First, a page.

Every Click You Make

h ave you ever tried to get the latest executive orders off www.whitehouse.com, only to discover your access to the site has been restricted? Are you wondering how this could happen when you work for a federal agency?

Like a growing number of workplace personal computers, yours probably is monitored by Internet filtering software, a set of electronic eyes that spy on individual workstations or servers to keep users from surfing to off-limits sites. (You're looking for www.whitehouse.gov, by the way-whitehouse.com is a pornography site.)

Web Inspector, a cyber observer from Elron Software of Burlington, Mass., can block users from Web sites an agency deems offensive and alert supervisors when certain sites are visited. The software sleuth compiles detailed reports on usage faster than an overzealous fifth-grade hall monitor.

Elron's E-eye already is in use at a number of federal installations, including Naval Station Newport in Newport, R.I., where it keeps tabs on employees' surfing habits.

"The product requires little to no administration," says naval station spokesman David Sanders. "In addition, real-time alerts notify the appropriate command personnel when a policy violation occurs."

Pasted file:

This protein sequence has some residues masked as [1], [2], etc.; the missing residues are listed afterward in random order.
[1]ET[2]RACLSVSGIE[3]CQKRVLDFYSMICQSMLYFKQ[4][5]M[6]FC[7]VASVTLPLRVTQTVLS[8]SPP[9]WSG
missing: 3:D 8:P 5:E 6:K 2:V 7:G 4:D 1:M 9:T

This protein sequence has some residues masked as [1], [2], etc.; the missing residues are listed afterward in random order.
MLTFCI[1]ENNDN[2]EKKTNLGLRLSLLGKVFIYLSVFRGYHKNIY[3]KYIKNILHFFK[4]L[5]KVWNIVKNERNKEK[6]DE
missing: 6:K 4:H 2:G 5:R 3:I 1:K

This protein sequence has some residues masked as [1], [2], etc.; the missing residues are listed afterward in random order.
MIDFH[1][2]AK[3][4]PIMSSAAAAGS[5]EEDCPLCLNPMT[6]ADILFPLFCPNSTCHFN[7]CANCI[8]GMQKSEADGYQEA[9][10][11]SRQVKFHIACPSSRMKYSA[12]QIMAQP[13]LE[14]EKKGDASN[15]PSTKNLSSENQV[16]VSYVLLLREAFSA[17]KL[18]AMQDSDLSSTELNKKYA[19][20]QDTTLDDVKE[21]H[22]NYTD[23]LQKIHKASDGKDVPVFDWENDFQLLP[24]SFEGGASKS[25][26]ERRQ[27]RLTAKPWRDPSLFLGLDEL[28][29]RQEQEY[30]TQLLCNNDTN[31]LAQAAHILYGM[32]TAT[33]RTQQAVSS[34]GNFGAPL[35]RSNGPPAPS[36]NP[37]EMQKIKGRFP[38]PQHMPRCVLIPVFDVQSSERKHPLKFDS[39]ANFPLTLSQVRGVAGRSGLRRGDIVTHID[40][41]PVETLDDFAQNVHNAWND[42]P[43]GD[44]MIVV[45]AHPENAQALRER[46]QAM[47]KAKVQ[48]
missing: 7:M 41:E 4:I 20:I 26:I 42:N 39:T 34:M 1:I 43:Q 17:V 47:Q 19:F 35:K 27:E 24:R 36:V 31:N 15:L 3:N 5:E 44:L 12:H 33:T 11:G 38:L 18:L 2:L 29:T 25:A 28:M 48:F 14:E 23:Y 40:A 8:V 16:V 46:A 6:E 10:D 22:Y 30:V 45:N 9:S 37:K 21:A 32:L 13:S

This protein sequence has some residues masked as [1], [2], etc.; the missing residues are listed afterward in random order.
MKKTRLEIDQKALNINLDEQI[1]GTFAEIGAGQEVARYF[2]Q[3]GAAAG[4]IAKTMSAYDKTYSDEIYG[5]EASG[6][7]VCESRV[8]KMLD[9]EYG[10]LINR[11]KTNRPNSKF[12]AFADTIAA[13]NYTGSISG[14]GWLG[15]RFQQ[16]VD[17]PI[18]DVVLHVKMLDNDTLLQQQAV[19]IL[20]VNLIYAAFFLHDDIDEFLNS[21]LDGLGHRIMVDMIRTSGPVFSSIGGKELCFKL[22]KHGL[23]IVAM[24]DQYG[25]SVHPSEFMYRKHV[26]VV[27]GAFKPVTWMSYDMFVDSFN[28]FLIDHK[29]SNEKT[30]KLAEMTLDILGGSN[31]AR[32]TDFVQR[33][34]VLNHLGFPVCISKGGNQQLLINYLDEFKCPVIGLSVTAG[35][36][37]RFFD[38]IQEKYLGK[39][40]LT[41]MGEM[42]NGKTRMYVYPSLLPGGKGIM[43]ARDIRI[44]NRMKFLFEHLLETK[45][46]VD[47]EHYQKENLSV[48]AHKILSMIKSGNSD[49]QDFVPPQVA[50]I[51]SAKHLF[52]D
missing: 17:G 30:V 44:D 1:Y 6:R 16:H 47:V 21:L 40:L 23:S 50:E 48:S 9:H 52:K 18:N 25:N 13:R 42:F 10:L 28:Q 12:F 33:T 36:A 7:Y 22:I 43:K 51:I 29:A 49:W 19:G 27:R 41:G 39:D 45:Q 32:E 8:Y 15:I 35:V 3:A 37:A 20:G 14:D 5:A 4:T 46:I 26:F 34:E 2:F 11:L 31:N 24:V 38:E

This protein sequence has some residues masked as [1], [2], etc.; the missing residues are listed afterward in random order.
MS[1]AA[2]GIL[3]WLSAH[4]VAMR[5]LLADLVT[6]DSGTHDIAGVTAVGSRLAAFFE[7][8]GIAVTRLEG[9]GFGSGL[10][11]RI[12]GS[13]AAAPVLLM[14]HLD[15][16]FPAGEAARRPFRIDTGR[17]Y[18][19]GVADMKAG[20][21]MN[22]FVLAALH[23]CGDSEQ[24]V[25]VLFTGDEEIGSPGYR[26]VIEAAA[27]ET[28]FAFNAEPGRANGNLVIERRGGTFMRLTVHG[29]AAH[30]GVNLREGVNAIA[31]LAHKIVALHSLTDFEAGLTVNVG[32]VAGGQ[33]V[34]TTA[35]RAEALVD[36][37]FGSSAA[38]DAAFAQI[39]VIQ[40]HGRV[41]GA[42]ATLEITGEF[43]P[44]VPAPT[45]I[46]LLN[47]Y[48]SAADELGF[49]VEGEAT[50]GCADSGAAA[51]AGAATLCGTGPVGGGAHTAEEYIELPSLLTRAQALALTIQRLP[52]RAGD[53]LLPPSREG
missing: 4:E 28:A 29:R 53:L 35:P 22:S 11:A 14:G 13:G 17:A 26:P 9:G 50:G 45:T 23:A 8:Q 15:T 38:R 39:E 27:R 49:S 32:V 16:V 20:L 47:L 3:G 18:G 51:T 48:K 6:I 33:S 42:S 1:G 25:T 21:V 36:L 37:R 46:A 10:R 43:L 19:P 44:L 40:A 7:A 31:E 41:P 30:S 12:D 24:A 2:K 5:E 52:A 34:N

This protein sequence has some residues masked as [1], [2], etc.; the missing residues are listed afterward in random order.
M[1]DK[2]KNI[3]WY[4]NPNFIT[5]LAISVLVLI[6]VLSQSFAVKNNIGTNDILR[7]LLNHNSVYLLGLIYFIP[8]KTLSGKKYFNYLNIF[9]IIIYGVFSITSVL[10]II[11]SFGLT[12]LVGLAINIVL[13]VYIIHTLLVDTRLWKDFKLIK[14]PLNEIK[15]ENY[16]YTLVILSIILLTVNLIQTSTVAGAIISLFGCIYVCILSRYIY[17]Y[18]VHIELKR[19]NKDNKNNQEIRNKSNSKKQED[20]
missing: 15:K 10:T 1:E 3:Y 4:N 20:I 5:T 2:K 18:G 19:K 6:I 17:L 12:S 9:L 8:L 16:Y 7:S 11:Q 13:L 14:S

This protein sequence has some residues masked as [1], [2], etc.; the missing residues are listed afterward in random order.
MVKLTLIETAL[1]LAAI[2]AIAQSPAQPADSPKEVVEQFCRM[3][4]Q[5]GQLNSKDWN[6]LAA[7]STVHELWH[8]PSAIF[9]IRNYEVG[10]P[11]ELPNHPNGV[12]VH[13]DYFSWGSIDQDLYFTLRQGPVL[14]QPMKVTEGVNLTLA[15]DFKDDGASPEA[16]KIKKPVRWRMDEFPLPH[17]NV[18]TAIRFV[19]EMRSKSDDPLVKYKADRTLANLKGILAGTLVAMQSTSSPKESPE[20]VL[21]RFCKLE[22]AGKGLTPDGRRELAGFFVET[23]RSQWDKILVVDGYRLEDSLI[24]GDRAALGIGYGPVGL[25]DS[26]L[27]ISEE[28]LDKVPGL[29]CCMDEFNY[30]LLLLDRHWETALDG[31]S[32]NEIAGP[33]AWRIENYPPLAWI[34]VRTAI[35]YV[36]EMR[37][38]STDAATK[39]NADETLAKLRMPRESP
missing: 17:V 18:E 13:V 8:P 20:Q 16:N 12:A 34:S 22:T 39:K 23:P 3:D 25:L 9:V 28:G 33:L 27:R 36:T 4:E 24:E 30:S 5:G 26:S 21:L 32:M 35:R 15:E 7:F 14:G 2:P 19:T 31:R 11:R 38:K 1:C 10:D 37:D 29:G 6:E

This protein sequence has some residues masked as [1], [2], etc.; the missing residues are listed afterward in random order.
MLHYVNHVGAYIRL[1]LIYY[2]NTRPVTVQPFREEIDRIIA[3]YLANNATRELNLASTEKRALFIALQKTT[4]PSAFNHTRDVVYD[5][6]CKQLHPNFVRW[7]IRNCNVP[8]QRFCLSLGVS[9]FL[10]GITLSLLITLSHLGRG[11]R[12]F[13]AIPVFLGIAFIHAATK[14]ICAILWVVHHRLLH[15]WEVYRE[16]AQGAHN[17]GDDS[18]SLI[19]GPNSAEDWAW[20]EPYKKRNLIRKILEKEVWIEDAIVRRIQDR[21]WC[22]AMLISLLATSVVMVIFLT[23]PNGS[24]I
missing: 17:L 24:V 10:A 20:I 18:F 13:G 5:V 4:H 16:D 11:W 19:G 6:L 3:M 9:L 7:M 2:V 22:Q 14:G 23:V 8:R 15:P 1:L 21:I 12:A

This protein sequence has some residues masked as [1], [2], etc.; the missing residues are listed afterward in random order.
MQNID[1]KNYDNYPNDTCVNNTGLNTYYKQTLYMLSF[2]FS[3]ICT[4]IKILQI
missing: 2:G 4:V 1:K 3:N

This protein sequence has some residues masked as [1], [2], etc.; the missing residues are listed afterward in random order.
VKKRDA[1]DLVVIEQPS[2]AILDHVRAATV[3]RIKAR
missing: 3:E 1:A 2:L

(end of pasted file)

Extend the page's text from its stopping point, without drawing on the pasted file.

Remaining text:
Far from being the Gestapo of the Internet, says Korey Ferland, Elron's product marketing manager, Web Inspector allows agencies to set certain limits on the Internet habits of their personnel. Many organizations have no problem allowing some personal Web use, he says. But with the Web-enabled tracking device, an agency can quickly assess how much time employees spend working online and how much they devote to nonwork surfing. Elron sells user licenses in groups of 25 and bases prices on volume. The Web Inspector is available through the GSA schedule and off-the-shelf at select retailers. Users also can obtain a trial version at www.internetmanager.com.

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